My mom knew of a good teaching professional, Pat Palmieri, who owned a nine-hole course near our home. I think that I was the only young girl he ever worked with and he really treated me like a daughter. Pat was the one who planted the seed that I should consider a career in golf. - maybe even on the Tour. Pat was the only person to assist me with my swing. The key to Pat's swing was tempo. And that is still the key to my swing. I've never been a long hitter, but I am usually consistent, and I developed a good practice ethic.

Q. And then what brought you down to PGA National?

In 1986, Pat suggested that I spend the winter in Florida and get a job at PGA National and see where it took me. PGA National was just a few years old then and was the new home of the PGA of America.

It wasn't easy getting a job at PGA. At the time, I had a passion for golf, but I did not have any experience at a golf facility on my resume.

Persistence is what made it happen. I had sent my resume to Bill Hobbs, who was the head professional. After repeated telephone calls and follow-up letters, I was not getting a response. So, I simply walked into the golf shop and asked to speak to Mr. Hobbs. He happened to be standing behind the counter, extended a hand and said, "I was just about to call you. When can you start?"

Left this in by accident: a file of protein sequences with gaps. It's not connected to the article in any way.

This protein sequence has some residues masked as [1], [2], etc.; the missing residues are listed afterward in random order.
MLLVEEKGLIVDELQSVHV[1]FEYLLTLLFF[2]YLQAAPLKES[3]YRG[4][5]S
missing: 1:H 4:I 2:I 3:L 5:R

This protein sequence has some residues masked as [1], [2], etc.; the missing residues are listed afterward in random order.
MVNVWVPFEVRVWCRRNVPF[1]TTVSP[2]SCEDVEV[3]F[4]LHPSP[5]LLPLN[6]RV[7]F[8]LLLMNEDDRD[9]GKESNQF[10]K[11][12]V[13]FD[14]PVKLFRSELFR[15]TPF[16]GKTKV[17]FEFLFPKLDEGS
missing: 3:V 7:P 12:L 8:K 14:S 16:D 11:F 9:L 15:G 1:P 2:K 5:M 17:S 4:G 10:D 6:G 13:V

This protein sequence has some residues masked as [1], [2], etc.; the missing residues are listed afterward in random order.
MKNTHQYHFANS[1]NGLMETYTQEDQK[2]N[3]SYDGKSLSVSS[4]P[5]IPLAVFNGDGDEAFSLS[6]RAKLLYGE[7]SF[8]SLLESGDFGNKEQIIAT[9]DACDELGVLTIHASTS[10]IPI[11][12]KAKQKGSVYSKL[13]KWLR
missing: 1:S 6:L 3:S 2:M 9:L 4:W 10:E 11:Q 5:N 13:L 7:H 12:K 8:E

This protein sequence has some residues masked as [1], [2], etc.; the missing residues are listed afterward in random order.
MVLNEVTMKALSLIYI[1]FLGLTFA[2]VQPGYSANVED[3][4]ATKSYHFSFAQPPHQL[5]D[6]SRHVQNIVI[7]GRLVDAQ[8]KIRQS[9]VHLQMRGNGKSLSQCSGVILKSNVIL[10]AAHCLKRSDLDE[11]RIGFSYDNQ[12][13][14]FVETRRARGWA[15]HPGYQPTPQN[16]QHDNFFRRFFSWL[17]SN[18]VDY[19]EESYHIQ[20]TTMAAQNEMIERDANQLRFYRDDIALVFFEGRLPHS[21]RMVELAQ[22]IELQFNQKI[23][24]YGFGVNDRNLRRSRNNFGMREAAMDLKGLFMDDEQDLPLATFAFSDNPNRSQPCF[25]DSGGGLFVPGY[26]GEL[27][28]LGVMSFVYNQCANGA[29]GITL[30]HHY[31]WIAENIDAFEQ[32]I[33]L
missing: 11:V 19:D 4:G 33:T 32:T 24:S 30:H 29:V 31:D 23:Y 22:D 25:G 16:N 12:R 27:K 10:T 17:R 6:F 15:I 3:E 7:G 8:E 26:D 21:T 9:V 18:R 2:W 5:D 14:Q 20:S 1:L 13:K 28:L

I simply jumped into the golf business with both feet. I decided to become a PGA professional. It had only been 10 years since the PGA had begun to admit women to their membership so I was one of very few women in the program. I passed the required Playing Ability Test and entered the PGA's Apprentice program. Four years later I was elected to membership. I also decided to become a LPGA Professional and became an LPGA member in 1994.

Q. Why did you go through both the PGA and LPGA certification programs?

I believed that both organizations were very credible in their own right and that the double certification would benefit me greatly. The PGA was my first choice because their education program on the business side of golf is outstanding. The LPGA is very good at teaching teachers how to teach, but especially at that time, did not focus a great deal on the business end of things. Working through both programs gave me the best education for all aspects of the business.